Learn More
Some of the earliest methods for three-dimensional reconstruction from electron microscopic images were developed for helical objects. Single-particle methods have been used with great success for the three-dimensional reconstruction of macromolecular assemblies that have no internal symmetry or closed point group symmetries. An approach is presented for(More)
The RAD51 protein functions in the processes of DNA repair and in mitotic and meiotic genetic recombination in the yeast Saccharomyces cerevisiae. The protein has adenosine triphosphate-dependent DNA binding activities similar to those of the Escherichia coli RecA protein, and the two proteins have 30 percent sequence homology. RAD51 polymerized on(More)
BAR superfamily domains shape membranes through poorly understood mechanisms. We solved structures of F-BAR modules bound to flat and curved bilayers using electron (cryo)microscopy. We show that membrane tubules form when F-BARs polymerize into helical coats that are held together by lateral and tip-to-tip interactions. On gel-state membranes or after(More)
The mechanical properties of F-actin are very significant, given the central structural role played by actin filaments within muscle and the cytoskeleton. We have determined that actin can exist in a state that has a fourfold increase in flexibility over normal F-actin, and nucleotide. Three-dimensional reconstructions from electron micrographs suggest that(More)
A cryo-electron microscopy study of supercoiled DNA molecules freely suspended in cryo-vitrified buffer was combined with Monte Carlo simulations and gel electrophoretic analysis to investigate the role of intersegmental electrostatic repulsion in determining the shape of supercoiled DNA molecules. It is demonstrated here that a decrease of DNA-DNA(More)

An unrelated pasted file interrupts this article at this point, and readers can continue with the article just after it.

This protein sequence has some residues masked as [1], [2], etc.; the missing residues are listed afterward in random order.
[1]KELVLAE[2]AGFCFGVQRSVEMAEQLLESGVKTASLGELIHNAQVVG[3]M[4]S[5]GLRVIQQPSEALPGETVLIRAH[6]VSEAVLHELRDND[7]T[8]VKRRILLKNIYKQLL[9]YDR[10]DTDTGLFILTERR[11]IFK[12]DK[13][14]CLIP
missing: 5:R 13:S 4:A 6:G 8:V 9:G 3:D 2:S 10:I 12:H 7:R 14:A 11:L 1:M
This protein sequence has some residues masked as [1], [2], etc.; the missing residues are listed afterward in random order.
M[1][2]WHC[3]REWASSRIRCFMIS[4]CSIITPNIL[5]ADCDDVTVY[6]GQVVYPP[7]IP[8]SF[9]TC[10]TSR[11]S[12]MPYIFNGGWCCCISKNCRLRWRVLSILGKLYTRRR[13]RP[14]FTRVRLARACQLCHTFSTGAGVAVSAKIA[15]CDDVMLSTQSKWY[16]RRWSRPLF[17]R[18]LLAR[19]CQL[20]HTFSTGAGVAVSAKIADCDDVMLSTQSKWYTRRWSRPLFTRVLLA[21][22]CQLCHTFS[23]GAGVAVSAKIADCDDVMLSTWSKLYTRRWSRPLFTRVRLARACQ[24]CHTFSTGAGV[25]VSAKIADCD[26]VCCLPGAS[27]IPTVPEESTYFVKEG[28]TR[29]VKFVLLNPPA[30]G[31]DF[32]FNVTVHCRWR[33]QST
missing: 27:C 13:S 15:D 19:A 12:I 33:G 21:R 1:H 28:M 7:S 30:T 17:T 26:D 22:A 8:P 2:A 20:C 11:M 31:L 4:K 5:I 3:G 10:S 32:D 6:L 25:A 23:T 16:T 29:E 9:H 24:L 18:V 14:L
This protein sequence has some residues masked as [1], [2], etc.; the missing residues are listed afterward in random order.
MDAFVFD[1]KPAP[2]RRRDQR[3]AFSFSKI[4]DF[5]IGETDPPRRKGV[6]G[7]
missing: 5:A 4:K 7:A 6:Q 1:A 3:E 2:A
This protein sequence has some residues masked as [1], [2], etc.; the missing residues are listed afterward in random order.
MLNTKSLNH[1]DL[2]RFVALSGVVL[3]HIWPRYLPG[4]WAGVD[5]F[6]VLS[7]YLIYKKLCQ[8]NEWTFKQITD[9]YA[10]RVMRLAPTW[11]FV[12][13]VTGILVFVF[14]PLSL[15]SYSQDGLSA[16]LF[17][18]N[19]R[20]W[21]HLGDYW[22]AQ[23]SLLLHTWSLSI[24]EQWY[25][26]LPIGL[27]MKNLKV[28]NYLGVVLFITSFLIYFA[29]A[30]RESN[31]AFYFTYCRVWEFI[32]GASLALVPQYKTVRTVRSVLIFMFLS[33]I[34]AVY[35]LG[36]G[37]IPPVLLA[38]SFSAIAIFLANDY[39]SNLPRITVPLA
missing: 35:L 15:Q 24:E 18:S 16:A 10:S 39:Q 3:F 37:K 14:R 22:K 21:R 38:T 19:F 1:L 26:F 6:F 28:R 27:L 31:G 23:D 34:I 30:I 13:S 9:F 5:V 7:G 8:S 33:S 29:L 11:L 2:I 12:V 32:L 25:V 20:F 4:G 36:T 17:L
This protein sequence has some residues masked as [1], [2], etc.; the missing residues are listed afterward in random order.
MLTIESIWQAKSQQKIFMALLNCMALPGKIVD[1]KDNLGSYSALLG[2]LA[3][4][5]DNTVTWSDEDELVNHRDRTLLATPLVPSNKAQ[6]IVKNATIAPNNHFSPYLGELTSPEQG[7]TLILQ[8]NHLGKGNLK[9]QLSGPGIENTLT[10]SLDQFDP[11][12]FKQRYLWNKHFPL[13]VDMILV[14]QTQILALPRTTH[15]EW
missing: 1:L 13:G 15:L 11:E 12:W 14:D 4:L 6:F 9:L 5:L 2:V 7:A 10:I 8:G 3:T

Inflammasomes elicit host defense inside cells by activating caspase-1 for cytokine maturation and cell death. AIM2 and NLRP3 are representative sensor proteins in two major families of inflammasomes. The adaptor protein ASC bridges the sensor proteins and caspase-1 to form ternary inflammasome complexes, achieved through pyrin domain (PYD) interactions(More)
Bloom's syndrome (BS) is an autosomal recessive disorder characterized by a strong cancer predisposition. The defining feature of BS is extreme genome instability. The gene mutated in Bloom's syndrome, BLM, encodes a DNA helicase (BLM) of the RecQ family. BLM plays a role in homologous recombination; however, its exact function remains controversial.(More)
Image analysis of isolated F-actin filaments shows that the actin helix can be described by a constant rise per subunit but a considerably variable and randomized twist (number of units per turn). The ability of actin subunits to rotate through angles of the order of 10 degrees from their helically ideal positions helps to explain actin's capacity to form(More)
Contraction of muscle involves the cyclic interaction of myosin heads on the thick filaments with actin subunits in the thin filaments. Muscles relax when this interaction is blocked by molecular switches on either or both filaments. Insight into the relaxed (switched OFF) structure of myosin has come from electron microscopic studies of smooth muscle(More)
Type IV pili (T4P) are long, thin, flexible filaments on bacteria that undergo assembly-disassembly from inner membrane pilin subunits and exhibit astonishing multifunctionality. Neisseria gonorrhoeae (gonococcal or GC) T4P are prototypic virulence factors and immune targets for increasingly antibiotic-resistant human pathogens, yet detailed structures are(More)